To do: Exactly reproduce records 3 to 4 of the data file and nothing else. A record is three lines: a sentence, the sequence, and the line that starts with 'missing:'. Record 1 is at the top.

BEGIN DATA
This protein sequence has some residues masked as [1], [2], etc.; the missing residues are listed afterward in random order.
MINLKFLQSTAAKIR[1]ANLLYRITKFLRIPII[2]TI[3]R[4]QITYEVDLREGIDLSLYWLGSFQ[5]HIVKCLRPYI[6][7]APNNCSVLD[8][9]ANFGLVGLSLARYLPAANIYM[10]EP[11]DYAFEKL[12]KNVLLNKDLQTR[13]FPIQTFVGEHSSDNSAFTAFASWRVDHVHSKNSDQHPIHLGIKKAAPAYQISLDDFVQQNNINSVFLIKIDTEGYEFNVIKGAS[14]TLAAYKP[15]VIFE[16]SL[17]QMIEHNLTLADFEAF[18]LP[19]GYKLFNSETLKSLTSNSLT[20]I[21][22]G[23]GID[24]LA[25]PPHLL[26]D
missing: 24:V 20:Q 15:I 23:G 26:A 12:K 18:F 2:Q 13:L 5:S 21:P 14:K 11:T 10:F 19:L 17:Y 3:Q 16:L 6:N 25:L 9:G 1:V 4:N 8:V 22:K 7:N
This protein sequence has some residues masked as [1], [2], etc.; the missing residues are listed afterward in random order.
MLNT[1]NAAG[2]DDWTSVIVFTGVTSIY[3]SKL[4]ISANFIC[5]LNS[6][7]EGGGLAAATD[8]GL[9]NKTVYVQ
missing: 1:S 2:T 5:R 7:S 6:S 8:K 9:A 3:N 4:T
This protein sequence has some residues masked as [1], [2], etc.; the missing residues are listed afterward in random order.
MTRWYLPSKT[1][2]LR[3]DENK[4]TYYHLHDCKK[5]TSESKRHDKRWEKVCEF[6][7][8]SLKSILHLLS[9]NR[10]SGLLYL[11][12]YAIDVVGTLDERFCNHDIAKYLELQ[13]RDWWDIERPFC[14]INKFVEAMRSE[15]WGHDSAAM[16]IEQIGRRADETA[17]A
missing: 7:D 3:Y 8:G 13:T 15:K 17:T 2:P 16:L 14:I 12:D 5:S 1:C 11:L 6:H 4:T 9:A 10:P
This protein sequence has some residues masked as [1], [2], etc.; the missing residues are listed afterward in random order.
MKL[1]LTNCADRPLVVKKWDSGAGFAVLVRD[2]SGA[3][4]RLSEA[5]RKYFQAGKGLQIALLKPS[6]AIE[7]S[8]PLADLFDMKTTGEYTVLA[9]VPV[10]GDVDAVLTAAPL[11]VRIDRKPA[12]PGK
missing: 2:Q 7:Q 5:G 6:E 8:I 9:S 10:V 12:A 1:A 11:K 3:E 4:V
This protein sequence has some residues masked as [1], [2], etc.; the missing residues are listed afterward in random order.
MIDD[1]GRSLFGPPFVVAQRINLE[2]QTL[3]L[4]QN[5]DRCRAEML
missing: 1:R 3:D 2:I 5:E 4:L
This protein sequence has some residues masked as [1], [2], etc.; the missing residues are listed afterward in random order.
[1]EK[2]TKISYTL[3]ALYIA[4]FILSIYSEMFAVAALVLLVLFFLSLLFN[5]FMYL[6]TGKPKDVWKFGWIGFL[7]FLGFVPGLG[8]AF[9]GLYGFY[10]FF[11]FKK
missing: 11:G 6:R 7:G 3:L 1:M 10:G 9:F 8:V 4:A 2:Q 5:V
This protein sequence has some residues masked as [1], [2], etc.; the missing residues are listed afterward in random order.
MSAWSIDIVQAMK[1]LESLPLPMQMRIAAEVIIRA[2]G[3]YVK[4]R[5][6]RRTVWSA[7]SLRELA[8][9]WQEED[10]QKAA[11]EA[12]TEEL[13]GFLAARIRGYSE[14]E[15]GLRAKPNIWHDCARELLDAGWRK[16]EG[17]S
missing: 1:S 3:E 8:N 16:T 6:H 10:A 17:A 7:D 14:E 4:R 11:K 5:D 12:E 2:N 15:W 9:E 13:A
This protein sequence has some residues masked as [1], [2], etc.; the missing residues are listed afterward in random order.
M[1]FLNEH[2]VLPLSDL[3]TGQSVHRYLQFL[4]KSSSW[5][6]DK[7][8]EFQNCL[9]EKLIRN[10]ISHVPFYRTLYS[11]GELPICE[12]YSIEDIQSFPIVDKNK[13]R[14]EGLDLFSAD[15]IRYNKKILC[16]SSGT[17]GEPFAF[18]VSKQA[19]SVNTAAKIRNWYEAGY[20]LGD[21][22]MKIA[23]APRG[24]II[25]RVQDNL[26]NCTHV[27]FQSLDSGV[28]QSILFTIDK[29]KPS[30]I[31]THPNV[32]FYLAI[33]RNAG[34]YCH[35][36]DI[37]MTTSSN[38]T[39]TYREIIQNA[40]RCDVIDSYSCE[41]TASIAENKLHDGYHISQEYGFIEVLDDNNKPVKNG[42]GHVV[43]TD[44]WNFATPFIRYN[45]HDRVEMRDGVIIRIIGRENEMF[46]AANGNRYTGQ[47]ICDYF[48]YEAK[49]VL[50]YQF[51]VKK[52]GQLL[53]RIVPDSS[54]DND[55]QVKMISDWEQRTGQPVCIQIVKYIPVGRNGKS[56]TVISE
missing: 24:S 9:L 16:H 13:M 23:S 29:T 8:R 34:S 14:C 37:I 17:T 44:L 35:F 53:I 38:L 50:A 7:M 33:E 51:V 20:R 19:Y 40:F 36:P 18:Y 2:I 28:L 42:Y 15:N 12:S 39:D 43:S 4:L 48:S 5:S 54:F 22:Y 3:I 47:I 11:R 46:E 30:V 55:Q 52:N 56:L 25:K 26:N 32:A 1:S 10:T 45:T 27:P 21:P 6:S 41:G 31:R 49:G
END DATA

This protein sequence has some residues masked as [1], [2], etc.; the missing residues are listed afterward in random order.
MTRWYLPSKT[1][2]LR[3]DENK[4]TYYHLHDCKK[5]TSESKRHDKRWEKVCEF[6][7][8]SLKSILHLLS[9]NR[10]SGLLYL[11][12]YAIDVVGTLDERFCNHDIAKYLELQ[13]RDWWDIERPFC[14]INKFVEAMRSE[15]WGHDSAAM[16]IEQIGRRADETA[17]A
missing: 7:D 3:Y 8:G 13:T 15:K 17:T 2:P 16:L 14:I 12:D 5:S 1:C 11:L 6:H 4:T 9:A 10:P
This protein sequence has some residues masked as [1], [2], etc.; the missing residues are listed afterward in random order.
MKL[1]LTNCADRPLVVKKWDSGAGFAVLVRD[2]SGA[3][4]RLSEA[5]RKYFQAGKGLQIALLKPS[6]AIE[7]S[8]PLADLFDMKTTGEYTVLA[9]VPV[10]GDVDAVLTAAPL[11]VRIDRKPA[12]PGK
missing: 2:Q 7:Q 5:G 6:E 8:I 9:S 10:V 12:A 1:A 11:K 3:E 4:V